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Hunter Museum Curator Retiring
Ellen Simak, chief curator for the Hunter Museum of American Art, is retiring after 25 years of service.
Simak joined the Hunter Museum in August of 1988. In her time at the Hunter Museum, she has helped purchase a number of significant works. The first purchase in her tenure was the George Segal sculpture, “Couple on Two Benches,” which was the inaugural acquisition from the Hunter Acquisition Endowment fund set in place by the Benwood Foundation. One of her recent purchases, a fine painting by African American artist Lois Mailou Jones, was acquired from a 2011 traveling show of the artist’s work which will finally return to the Hunter this summer at the end of the exhibit tour just as Simak is leaving.
Among the exhibits she curated, a 2008 exhibition of the work of Charles Burchfield was the culmination of her admiration for this American master’s work. Simak was an active participant in the reinterpretation of the collection in 2004 and designed the reinstallation of all the historic galleries in the museum at that time.
Simak has an M.A. in art history from the University of Delaware. She also has a B.A. in art history, journalism, and English literature from the University of Minnesota. Prior to beginning her museum career, she worked as a copy editor for the Minneapolis Tribune and an editor for Miller Publishing Company. From 1979-1982 she was the program assistant for the National Federation of State Humanities Councils, after which she returned to school to pursue a degree in art history.
Before accepting the position of curator of collections at the Hunter, she was curator of American Art at the Joslyn Art Museum in Omaha, Nebraska, from December 1985 to August 1988.
“It has been my privilege to work at the Hunter Museum for almost 25 years,” Simak said. “Over those years, I have seen many changes, all for the good. But one thing that has remained a constant is the wonderful colleagues – on staff, on the board, amongst our volunteers and in the community – with whom I have shared my working life.”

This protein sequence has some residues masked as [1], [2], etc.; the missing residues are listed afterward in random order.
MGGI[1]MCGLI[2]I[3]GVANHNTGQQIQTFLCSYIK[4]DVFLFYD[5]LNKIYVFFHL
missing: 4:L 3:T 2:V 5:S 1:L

Highlights of Simak’s impressive career include 33 exhibitions that she has organized since 1988 as well as a significant number of acquisitions. Additionally, Simak has published 12 catalogs and other publications, including Volume 2 of the Hunter’s catalog of the permanent collection.
“Ellen is a talented and dedicated curator and it has been an honor and a privilege to work with her,” said Hunter Museum Executive Director, Daniel Stetson. “Her efforts and achievements have made a lasting mark on the Hunter Museum and on Chattanooga. We will miss her, but wish her well on this new chapter of her life.”
Simak has also had an impact on the arts beyond the walls of the Hunter Museum by serving on a variety of community boards and committees including the Public Art Committee, the Arts and Education Council, Ballet Tennessee and a variety of other panels and commissions. She is a member of the American Association of Museums, the Association of Historians of American Art, the College Art Association, and the Southeastern Museum Conference.
“I hope through my work here that I have contributed to the vibrant Chattanooga arts community; I know I have been enriched by the experience.” Simak said.
More Business News
Last Update on October 23, 2014 17:21 GMT
The price of crude oil rose $1.27 to $81.80 a barrel in New York.
NEW YORK (AP) -- Earnings gains from General Motors, 3M and other big companies are driving stocks sharply higher in early trading.